Posted by on October 28, 2014 at 9:59 pm   This post has 76 responses.

Confessions of a Garden Conservancy Open Day Volunteer

Before I get to the confessions, a short tour of the four fabulous DC-area gardens open to the public through the Garden Conservancy’s Open Gardens Program.  (And thanks to local APLD VP Carolyn Mullet for making it happen.) The home and garden above and in the next three photos are modern in...

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Read related articles in: Designs, Tricks, and Schemes, Real Gardens
Posted by on October 24, 2014 at 9:09 am   This post has 10 responses.

Trashing Out with Kudzu and ‘Sherman’s Ghost’

Kudzu is the poster child for invasive plants. The vine that gobbled up more than seven million acres in the south became the unintended consequence of the USDA’s plan to stop erosion. When African-Americans, in 1910, began their migration from the rural south to northern cities, the vine would...

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Read related articles in: It's the Plants, Darling, Ministry of Controversy
Posted by on October 22, 2014 at 6:15 am   This post has 18 responses.

Amsonia, Aster and Capital Columns at the National Arboretum

I’ve been waiting eagerly for these plants to reach their peak of fall color and yesterday they dee-livered!  After posting this on Facebook I learned that the designer is well-known plantswoman Angela Treadwell-Palmer.  Great example of the kind of native-plant design being promoted by Thomas Rainer, who just turned...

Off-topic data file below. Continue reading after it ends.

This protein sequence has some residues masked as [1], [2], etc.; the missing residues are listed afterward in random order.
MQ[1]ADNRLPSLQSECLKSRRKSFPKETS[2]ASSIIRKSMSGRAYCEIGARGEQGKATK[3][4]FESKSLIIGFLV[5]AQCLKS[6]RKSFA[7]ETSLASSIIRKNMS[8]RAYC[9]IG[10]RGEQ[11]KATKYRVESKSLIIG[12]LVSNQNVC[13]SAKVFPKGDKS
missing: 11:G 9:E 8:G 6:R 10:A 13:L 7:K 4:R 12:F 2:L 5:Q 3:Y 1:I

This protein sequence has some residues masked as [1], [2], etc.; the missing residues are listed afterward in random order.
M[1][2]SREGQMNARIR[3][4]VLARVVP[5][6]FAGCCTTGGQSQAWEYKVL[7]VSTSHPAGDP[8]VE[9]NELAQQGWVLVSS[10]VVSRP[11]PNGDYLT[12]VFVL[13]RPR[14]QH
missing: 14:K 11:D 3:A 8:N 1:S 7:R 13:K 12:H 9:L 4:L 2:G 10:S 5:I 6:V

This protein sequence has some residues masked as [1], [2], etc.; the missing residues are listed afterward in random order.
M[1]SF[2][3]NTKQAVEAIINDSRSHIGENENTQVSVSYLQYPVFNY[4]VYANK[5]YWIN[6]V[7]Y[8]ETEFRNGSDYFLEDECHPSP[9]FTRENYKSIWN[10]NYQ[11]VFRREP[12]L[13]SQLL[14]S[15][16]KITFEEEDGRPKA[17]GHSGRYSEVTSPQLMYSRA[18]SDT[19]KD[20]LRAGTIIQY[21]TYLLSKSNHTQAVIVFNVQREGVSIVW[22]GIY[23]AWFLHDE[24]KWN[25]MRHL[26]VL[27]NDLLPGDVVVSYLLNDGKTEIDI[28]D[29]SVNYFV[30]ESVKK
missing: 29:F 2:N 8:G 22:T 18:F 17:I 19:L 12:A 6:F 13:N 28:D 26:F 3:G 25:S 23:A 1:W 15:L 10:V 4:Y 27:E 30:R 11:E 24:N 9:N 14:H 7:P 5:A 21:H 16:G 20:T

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Read related articles in: It's the Plants, Darling
Posted by on October 21, 2014 at 2:56 pm   This post has 4 responses.

Laissez-faire Garden Design: A Long Conversation with Nature

My style of gardening proceeds like an ongoing conversation between gardener and Nature. Here is how that conversation might go when choosing plants for a new garden. If the gardener has enough experience to realize how important listening is to this conversation, the first step will be taking time...

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Read related articles in: Shut Up and Dig
Posted by on October 15, 2014 at 5:03 am   This post has 11 responses.

Hail the anti-mums

Actually, I do have two gigantic pots of mums that were purchased from a work colleague’s kid (to fund a soccer team or something). At only $8 each, they are way huge for their tiny pots—indeed scarily so. (I have to think they’re overfertilized.) Nonetheless, I brought them home...